Helping when it’s most needed

Josh Booth has been a Red Cross volunteer for seven years now and still enjoys making a difference by serving his community in a capacity that provides help when it’s most needed.

Question: How did you get started as a Red Cross volunteer?

Answer: Jo Seyler (late former executive director of the Washington County Chapter) persuaded me to get involved. I started in 2006 working with military family support groups. We would provide refreshments for the families who came together to share experiences and encourage each other.

Q: It must have been a positive experience for your first volunteer effort.

A: I loved it-meeting people and being part of something greater than yourself. We don’t operate a military family program anymore, but it was very rewarding for me.

Q: You’ve stayed on to volunteer with the Red Cross in other capacities since that time?

A: I like being able to help people who are truly in need. As a volunteer I may get called out for an emergency like a fire at any time during the day-it could be 4 p.m. or 4 a.m. But when a family’s house burns down they often have nothing left but the clothes on their backs. Everything they’ve worked for all their lives and all their belongings are gone. To be able to help those people is great. We may never hear from them again, but you know they really appreciate even the smallest effort.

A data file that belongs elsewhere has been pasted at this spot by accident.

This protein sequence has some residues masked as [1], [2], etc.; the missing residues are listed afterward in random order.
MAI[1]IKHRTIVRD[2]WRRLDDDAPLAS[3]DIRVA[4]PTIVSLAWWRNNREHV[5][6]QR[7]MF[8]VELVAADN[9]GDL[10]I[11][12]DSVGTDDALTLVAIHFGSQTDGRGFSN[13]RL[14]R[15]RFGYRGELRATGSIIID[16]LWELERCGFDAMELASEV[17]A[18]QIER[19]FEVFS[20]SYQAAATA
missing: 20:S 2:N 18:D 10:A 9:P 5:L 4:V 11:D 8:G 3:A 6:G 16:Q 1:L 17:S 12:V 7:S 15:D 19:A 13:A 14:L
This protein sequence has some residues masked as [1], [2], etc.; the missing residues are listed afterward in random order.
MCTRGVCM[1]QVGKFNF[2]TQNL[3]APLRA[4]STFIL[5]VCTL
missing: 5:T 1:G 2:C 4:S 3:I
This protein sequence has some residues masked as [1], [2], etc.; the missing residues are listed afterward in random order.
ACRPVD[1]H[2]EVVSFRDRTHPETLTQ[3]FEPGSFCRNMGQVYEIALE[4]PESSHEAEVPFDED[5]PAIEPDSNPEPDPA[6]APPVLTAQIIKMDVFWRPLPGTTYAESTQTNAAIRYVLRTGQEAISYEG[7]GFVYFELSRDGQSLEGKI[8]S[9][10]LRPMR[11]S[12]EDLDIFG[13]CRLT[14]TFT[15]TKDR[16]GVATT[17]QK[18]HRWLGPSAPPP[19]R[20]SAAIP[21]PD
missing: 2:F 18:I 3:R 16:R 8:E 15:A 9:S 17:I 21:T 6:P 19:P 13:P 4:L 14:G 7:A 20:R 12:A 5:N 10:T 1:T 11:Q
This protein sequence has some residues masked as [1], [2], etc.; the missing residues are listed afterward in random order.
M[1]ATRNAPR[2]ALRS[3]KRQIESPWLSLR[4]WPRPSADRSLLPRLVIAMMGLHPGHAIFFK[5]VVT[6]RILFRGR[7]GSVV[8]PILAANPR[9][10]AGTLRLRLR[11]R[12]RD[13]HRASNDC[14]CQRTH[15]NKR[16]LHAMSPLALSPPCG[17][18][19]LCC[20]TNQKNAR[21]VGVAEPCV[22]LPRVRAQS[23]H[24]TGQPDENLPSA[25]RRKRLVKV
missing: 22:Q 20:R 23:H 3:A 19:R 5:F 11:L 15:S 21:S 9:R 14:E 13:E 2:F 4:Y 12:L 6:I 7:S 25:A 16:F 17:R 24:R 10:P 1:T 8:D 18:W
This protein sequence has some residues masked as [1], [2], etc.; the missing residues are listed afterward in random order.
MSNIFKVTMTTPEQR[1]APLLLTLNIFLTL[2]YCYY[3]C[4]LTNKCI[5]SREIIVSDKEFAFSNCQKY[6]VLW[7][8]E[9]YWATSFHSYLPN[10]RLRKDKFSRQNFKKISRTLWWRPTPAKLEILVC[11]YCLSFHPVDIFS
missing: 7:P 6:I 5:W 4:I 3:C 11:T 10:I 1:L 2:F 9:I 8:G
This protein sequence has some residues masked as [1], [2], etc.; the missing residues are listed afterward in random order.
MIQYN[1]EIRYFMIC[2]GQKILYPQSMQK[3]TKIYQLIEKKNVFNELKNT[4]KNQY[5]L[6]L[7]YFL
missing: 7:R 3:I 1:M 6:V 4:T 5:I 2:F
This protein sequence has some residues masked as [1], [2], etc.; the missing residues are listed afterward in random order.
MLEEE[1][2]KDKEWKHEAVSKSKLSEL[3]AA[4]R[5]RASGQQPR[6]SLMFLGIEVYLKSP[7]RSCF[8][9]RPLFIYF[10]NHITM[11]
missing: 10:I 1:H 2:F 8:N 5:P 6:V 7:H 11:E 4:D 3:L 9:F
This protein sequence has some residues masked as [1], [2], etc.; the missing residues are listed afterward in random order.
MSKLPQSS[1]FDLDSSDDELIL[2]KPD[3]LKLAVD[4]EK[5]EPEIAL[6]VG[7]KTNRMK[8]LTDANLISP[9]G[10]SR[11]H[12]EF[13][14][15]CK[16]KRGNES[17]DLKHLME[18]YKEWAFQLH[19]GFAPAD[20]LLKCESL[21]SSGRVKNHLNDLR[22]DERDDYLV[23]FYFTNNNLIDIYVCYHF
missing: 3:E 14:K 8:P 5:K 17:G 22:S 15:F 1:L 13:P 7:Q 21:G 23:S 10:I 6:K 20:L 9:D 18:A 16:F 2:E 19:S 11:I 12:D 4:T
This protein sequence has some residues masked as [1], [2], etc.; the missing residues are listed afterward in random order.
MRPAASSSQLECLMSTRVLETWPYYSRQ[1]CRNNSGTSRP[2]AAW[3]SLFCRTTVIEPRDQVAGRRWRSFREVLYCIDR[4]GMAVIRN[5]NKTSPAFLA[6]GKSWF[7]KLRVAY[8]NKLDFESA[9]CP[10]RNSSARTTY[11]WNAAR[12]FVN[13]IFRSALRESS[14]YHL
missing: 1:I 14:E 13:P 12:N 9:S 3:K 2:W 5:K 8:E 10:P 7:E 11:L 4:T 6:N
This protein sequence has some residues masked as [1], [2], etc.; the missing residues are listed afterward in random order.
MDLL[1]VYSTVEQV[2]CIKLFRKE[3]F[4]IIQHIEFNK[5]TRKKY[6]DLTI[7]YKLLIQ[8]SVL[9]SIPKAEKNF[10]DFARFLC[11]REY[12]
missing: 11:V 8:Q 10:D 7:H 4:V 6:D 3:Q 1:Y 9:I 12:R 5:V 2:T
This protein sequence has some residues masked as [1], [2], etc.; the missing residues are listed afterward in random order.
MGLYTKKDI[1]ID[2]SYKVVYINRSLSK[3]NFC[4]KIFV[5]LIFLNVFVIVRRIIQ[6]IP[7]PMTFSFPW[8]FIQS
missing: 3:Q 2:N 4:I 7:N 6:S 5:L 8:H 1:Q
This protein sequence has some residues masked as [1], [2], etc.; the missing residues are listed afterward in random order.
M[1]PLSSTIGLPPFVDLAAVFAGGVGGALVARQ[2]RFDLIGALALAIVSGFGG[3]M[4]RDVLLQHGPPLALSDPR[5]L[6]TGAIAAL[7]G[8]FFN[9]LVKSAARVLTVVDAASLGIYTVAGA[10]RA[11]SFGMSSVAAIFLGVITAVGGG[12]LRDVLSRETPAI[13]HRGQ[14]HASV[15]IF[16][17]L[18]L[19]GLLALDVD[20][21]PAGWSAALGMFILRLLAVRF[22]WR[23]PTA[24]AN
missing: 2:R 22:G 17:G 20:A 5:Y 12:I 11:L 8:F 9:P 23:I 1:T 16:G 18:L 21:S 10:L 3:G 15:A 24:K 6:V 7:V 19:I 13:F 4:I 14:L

Q: You are also a registered nurse by profession. Does that also help as you volunteer?

A: I organize nurses for our first aid station at the annual Sternwheel Festival. We have an air-conditioned trailer at the festival where people can come inside if they need first aid treatment or just get overheated and need a place to recover. But we also try to provide first aid stations for other events where they’re needed. And we can always use volunteer RNs, LPNs, EMTs, or paramedics.

Q: Since becoming a volunteer you have also become a Red Cross board member.

A: Yes. Our main focus as a board has been fundraising. The services we provide for fire victims and others are free to them, but not for us. So we put together three main fundraisers every year, including a golf outing in May, a ‘purse outing’ in February, and our newest event, ‘Dancing with the Washington County Stars’ in November. We didn’t know how the dancing event would do, but it worked out really well and was a successful fundraiser.

Q: Would you encourage others to volunteer?

A: Definitely. But it’s much more than just working as a volunteer. It’s rewarding to know you’ve helped someone. And it’s not always about going out on fire calls at all hours. There’s a need for people to help with the upkeep of the office or to help inventory supplies. We also provide refreshment at the scene for firefighters or other emergency responders. Whether you can volunteer just two or three hours a week or more, we can always use the help.

Sam Shawver conducted this interview.